Conventional wisdom suggests that because a non-solicitation
clause is more likely to be enforced by a court than a
non-competition clause, why bother including a non-competition
clause in an employment agreement. The B.C. Court of Appeal's
decision in Edward Jones v. Voldeng (PDF)
suggests that there is still value in including a non-competition
clause. Why? It may be easier to demonstrate irreparable
harm, one of the requirements to obtain an injunction, when a
former employee has breached a non-competition clause.
In this case, the B.C. Court of Appeal considered whether a
court should grant an injunction in order to enforce a
non-solicitation clause. Edward Jones was the former employer
of the departing employee (Voldeng). Voldeng had left Edward
Jones and had gone to work for another employer. Voldeng had an
employment contract with Edward Jones that prohibited him from
soliciting the customers of Edward Jones for a period of six months
after he left Edward Jones.
Prior to leaving Edward Jones, Voldeng managed accounts for
Edward Jones totalling approximately $46 million. Within a
couple of weeks of leaving, approximately $20 million of those
accounts had transferred from Edward Jones to the new employer with
Test for an Injunction
In order to obtain an injunction, a party seeking an injunction
There is a serious question to be tried;
The applicant (former employer) will suffer irreparable harm if
the injunction is not granted; and
The balance of convenience favours granting the
What's Irreparable Harm?
The Edward Jones case deals with the issue of
irreparable harm. If the damages can be calculated such that a
specific amount can be awarded for the loss of the clients, there
is no irreparable harm and an injunction will not be granted.
Generally, there are two types of irreparable harm. The
first is harm that cannot be quantified in monetary terms, such as
permanent market loss or irrevocable damage to business
reputation. The second is harm that cannot be compensated for
by an award of damages because it is unlikely that damages can be
collected from the defendant.
No Irreparable Harm Here
The Court of Appeal said that the value of the portfolio of a
departing employee is generally known, as well as the money made by
the brokerage firm with respect to managing the portfolio. In
effect, Edward Jones could show that the value of the Edward
Jones' clients which had transferred to the new employer with
Voldeng was $20.2 million. Since Edward Jones could show the
actual loss it would experience, the Court found that there was no
irreparable harm. As such, although it said that there was a
strong prima facie case that Voldeng improperly solicited his
clients, it would not order an injunction to prevent the clients
from being solicited by Voldeng and his new employer.
Irreparable Harm more Likely with Non-Competition
The Court went on to compare the loss suffered by Edward Jones
with respect to the potential breach of a non-solicitation clause
with the loss suffered by a potential breach of a non-competition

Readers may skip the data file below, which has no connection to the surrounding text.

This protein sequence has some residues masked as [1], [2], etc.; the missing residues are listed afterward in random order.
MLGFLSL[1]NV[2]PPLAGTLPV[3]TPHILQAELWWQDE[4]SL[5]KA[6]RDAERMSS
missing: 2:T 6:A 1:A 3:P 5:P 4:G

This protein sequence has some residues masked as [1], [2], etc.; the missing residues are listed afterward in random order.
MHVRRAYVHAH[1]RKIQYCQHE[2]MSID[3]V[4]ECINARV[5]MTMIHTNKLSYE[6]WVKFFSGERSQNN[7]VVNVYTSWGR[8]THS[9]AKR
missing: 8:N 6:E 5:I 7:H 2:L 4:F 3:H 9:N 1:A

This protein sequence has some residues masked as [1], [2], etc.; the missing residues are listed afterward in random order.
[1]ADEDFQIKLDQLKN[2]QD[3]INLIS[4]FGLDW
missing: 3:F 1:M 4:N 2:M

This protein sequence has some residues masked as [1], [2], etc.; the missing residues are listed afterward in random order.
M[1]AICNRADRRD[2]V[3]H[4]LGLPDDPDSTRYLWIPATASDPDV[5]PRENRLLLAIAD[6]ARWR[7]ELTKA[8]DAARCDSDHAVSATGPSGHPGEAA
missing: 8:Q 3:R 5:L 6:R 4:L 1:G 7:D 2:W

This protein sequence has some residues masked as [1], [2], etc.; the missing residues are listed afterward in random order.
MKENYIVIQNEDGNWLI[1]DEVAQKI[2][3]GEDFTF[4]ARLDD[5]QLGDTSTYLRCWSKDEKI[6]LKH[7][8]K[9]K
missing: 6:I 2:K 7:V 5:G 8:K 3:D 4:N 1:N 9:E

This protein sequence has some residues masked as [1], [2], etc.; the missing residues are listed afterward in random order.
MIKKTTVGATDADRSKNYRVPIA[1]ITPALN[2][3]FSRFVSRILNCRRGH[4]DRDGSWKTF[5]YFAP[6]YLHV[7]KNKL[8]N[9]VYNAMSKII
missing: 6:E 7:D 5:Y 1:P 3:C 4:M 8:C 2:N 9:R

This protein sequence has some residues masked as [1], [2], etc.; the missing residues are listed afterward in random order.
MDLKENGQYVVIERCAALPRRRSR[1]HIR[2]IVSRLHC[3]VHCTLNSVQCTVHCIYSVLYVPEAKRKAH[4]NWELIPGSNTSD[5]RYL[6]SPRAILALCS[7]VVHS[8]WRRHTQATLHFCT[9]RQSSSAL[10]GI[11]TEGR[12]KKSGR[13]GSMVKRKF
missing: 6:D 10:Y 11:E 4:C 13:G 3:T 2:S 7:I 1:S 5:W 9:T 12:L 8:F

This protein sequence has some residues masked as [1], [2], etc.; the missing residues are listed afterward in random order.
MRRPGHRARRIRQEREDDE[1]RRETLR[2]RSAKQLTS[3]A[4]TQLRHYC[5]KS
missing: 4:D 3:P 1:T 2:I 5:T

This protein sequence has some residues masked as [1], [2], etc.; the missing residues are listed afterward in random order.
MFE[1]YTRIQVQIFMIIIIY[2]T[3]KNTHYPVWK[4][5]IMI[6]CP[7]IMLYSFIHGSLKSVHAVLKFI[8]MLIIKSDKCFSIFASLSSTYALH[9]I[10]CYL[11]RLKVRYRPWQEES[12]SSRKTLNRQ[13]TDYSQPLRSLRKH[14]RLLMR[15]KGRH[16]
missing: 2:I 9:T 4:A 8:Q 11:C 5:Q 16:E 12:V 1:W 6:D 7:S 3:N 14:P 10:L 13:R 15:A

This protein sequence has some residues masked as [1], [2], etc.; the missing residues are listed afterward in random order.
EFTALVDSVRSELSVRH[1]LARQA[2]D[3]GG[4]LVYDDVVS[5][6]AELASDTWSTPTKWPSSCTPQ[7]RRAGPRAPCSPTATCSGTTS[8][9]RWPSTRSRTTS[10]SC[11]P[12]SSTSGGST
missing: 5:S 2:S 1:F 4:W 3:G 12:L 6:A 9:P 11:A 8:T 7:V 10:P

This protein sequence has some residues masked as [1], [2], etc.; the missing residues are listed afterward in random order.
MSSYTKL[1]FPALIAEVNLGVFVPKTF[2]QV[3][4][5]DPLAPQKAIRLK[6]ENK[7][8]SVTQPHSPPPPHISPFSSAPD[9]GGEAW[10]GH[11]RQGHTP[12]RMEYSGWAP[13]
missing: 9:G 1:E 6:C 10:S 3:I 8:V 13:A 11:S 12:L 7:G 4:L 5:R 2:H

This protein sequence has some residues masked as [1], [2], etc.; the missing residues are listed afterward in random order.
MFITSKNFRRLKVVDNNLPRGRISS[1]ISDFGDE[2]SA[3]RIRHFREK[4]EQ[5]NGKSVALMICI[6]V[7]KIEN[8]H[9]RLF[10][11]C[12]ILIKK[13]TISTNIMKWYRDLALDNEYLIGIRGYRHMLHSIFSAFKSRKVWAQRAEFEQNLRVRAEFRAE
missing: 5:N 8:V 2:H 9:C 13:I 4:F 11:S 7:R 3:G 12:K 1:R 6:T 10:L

clause. A non-competition clause prevents a departing employee
from competing with his/her former employer.
The Court stated that in a non-competition situation, the former
employer will not necessarily be able to establish the loss due to
the prohibited competition. Since the employer may not be able
to determine what its potential loss would be, the former employer
is more likely to be able to establish irreparable harm, provided
the former employer meets the other tests for an injunction based
on a non-competition covenant.
The Impact on Employers
The impact of the Edward Jones v. Voldeng decision is
that employers have to decide how to properly draft restrictive
covenants according to the nature of the business involved, and the
potential damage to the employer. Non-competition clauses will
be more enforceable with respect to the issue of proof of
irreparable harm in order to obtain an injunction. However,
non-competition clauses are more likely to be struck down as being
contrary to public policy, vague or overly broad. There's
The moral of the story is that employers should be very aware of
the potential risks of employees who are their customer contacts
leaving them and taking the business with them. A
non-solicitation clause may give rise to an award of damages
suffered by the former employer, but it may not prevent the loss of
the customers. The Court made reference to the fact that it was not
approving the conduct of Voldeng. Whether there was a breach
of Voldeng's employment obligations was left to be determined
Unfortunately, reasonable accommodation for employees in the workplace continues to be the source of significant litigation and even today we continue to see outrageous examples of employers behaving badly.
We are now beginning to see reported cases involving charges and subsequent fines laid against employers for failing to provide information, instruction and supervision to protect a worker from workplace violence.
On October 13, 2016, the Supreme Court of Canada denied leave to appeal an Ontario Court of Appeal decision which ordered an employer to pay a former employee 37 months of salary and benefits following termination.
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